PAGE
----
of HIV present on blood-contaminated surfaces is provided by the example of the disinfection of hemodialysis machines. Patients infected with HIV who are undergoing hemodialysis do not require isolation from other dialysis patients. Although the dialyzer itself is disposable, the recommendations for disinfecting the dialysis fluid pathways of the hemodialysis machine (exposure to 500 to 750 milligrams per liter of sodium hypochlorite for 30 to 40 minutes)—originally intended for controlling bacterial contamination—are also effective in inactivating HIV (Centers for Disease Control, 1986; Conte, 1986).

In sum, when used appropriately, there is no doubt that bleach can effectively disinfect surfaces contaminated by HIV-infected blood.


In the mid-1980s, the recognition of an impending epidemic in the spread of HIV infection in injection drug users led to discussion among health care professionals and providers concerning potential intervention strategies to limit virus transmission. Although HIV infection had entered the injection drug user population in San Francisco by 1985, it had not yet assumed the high level of prevalence that was seen among injection drug users in the New York metropolitan area. A San Francisco group of community health outreach workers that came to be known as the Mid-City Consortium to Combat AIDS proposed that the types of education and behavior change efforts that had been successfully conducted among homosexual and bisexual men in the area (Becker and Joseph, 1988) might also attenuate the transmission of HIV among injection drug users (Newmeyer, 1988). However, the opportunities for public health interventions were limited.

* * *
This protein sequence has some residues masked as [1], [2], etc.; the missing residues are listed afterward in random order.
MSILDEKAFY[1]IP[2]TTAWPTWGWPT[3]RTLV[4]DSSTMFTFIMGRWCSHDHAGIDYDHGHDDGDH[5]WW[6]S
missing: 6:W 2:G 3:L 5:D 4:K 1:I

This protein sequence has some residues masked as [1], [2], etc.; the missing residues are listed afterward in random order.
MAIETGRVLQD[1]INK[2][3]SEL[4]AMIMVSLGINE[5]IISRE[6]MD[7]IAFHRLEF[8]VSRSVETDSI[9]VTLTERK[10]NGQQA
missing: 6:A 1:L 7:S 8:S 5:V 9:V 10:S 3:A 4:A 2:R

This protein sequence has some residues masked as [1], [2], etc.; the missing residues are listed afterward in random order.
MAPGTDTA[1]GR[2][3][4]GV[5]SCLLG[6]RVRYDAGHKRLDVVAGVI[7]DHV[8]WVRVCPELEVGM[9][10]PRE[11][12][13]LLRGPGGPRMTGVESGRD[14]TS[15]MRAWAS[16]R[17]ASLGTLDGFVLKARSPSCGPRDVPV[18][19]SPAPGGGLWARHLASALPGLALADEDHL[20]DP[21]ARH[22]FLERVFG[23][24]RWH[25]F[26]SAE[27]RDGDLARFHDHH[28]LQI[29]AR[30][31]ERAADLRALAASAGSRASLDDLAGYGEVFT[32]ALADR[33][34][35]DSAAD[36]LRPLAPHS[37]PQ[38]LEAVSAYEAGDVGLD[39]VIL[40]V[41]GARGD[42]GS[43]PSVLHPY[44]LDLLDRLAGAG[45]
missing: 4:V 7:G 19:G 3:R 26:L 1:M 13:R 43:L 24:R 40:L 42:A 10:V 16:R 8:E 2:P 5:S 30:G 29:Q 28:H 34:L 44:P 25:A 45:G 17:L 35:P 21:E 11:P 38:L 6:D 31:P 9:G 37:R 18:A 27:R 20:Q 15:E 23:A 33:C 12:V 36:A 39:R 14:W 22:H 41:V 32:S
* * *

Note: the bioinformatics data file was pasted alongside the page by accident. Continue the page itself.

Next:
California's paraphernalia and prescription laws made the prospects for legally authorized needle exchange remote. The most effective risk reduction behavior, cessation of drug use, was not a realistic option for many injection drug users because of the nature of the addictive process and limited treatment resources (Murphy, 1987). Social norms for sharing injection equipment among injection drug users, as well as legal and economic constraints, all placed restrictions on an individual's ability and motivation to keep a needle and syringe set for personal use only (Des Jarlais et al., 1986; Hopkins, 1988; Feldman and Biernacki, 1988). Therefore, the option of disinfecting needles and syringes seemed to hold the greatest promise for realistic interventions to limit HIV transmission among injection drug users.

Ethnographic studies were conducted in San Francisco to determine characteristics that would make a disinfection strategy acceptable to injection drug users (Newmeyer, 1988). Newmeyer listed five essential features

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